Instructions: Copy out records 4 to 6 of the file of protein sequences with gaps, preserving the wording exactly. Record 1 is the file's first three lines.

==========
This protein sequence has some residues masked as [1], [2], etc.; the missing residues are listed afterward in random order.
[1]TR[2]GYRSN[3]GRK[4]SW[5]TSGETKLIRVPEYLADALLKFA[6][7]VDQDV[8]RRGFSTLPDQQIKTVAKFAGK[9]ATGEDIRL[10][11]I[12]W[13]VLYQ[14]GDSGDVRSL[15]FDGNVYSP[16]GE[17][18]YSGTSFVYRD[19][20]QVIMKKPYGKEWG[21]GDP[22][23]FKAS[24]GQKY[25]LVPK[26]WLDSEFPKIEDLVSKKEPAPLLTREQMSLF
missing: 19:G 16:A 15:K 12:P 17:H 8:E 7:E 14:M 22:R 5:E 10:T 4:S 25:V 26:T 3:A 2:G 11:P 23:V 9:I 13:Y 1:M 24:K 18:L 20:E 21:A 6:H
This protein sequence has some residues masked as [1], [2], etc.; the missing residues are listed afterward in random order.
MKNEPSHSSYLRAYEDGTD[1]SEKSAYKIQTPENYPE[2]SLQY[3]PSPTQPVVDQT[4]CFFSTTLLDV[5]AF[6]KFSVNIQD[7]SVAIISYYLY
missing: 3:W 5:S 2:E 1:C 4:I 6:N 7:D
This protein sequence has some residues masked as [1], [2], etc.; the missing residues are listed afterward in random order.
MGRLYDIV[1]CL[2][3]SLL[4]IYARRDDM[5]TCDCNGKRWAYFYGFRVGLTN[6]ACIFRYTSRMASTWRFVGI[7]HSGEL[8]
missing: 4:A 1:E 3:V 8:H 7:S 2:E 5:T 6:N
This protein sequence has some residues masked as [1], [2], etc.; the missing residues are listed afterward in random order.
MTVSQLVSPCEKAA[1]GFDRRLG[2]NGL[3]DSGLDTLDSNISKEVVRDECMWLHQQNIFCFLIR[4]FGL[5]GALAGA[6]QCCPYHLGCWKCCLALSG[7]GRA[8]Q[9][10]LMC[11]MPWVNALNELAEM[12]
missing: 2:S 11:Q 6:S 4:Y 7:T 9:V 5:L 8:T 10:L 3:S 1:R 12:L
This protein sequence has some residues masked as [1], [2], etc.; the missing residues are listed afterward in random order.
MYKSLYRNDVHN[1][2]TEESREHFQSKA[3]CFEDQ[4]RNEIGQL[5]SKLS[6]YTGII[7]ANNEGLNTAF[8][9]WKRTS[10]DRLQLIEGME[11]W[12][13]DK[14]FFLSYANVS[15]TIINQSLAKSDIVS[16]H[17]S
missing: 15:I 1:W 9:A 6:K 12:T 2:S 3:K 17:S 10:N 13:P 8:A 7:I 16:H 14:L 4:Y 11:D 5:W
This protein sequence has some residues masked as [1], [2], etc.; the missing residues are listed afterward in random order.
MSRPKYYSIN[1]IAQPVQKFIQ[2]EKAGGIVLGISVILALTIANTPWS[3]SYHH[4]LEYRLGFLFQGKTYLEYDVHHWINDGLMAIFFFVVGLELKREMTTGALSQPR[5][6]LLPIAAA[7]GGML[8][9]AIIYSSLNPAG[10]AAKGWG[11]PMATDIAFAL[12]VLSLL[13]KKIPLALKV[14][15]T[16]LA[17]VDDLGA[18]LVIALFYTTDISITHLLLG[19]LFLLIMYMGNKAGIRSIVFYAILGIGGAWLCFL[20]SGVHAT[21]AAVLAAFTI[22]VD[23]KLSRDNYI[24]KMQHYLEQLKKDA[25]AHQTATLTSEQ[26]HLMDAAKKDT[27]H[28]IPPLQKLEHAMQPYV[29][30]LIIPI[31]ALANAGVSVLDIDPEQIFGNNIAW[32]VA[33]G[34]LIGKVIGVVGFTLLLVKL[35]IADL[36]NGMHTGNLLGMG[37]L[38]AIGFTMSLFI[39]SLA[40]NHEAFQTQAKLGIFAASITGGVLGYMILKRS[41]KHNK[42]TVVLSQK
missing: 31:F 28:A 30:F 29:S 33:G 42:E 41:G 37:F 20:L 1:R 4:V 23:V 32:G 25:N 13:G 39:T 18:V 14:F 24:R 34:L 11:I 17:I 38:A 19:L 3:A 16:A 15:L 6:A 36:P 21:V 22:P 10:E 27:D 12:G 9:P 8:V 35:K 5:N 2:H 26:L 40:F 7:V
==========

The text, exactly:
This protein sequence has some residues masked as [1], [2], etc.; the missing residues are listed afterward in random order.
MTVSQLVSPCEKAA[1]GFDRRLG[2]NGL[3]DSGLDTLDSNISKEVVRDECMWLHQQNIFCFLIR[4]FGL[5]GALAGA[6]QCCPYHLGCWKCCLALSG[7]GRA[8]Q[9][10]LMC[11]MPWVNALNELAEM[12]
missing: 2:S 11:Q 6:S 4:Y 7:T 9:V 5:L 8:T 10:L 3:S 1:R 12:L
This protein sequence has some residues masked as [1], [2], etc.; the missing residues are listed afterward in random order.
MYKSLYRNDVHN[1][2]TEESREHFQSKA[3]CFEDQ[4]RNEIGQL[5]SKLS[6]YTGII[7]ANNEGLNTAF[8][9]WKRTS[10]DRLQLIEGME[11]W[12][13]DK[14]FFLSYANVS[15]TIINQSLAKSDIVS[16]H[17]S
missing: 15:I 1:W 9:A 6:K 12:T 2:S 3:K 17:S 10:N 13:P 8:A 7:I 16:H 14:L 4:Y 11:D 5:W
This protein sequence has some residues masked as [1], [2], etc.; the missing residues are listed afterward in random order.
MSRPKYYSIN[1]IAQPVQKFIQ[2]EKAGGIVLGISVILALTIANTPWS[3]SYHH[4]LEYRLGFLFQGKTYLEYDVHHWINDGLMAIFFFVVGLELKREMTTGALSQPR[5][6]LLPIAAA[7]GGML[8][9]AIIYSSLNPAG[10]AAKGWG[11]PMATDIAFAL[12]VLSLL[13]KKIPLALKV[14][15]T[16]LA[17]VDDLGA[18]LVIALFYTTDISITHLLLG[19]LFLLIMYMGNKAGIRSIVFYAILGIGGAWLCFL[20]SGVHAT[21]AAVLAAFTI[22]VD[23]KLSRDNYI[24]KMQHYLEQLKKDA[25]AHQTATLTSEQ[26]HLMDAAKKDT[27]H[28]IPPLQKLEHAMQPYV[29][30]LIIPI[31]ALANAGVSVLDIDPEQIFGNNIAW[32]VA[33]G[34]LIGKVIGVVGFTLLLVKL[35]IADL[36]NGMHTGNLLGMG[37]L[38]AIGFTMSLFI[39]SLA[40]NHEAFQTQAKLGIFAASITGGVLGYMILKRS[41]KHNK[42]TVVLSQK
missing: 31:F 28:A 30:F 29:S 33:G 42:E 41:G 37:F 20:L 1:R 4:V 23:V 32:G 25:N 13:G 39:T 18:V 14:F 24:R 34:L 11:I 17:I 38:A 19:L 3:A 16:A 15:L 6:A 36:P 21:V 22:P 10:E 27:D 12:G 9:P 8:V 35:K 5:N 2:H 26:L 40:F 7:V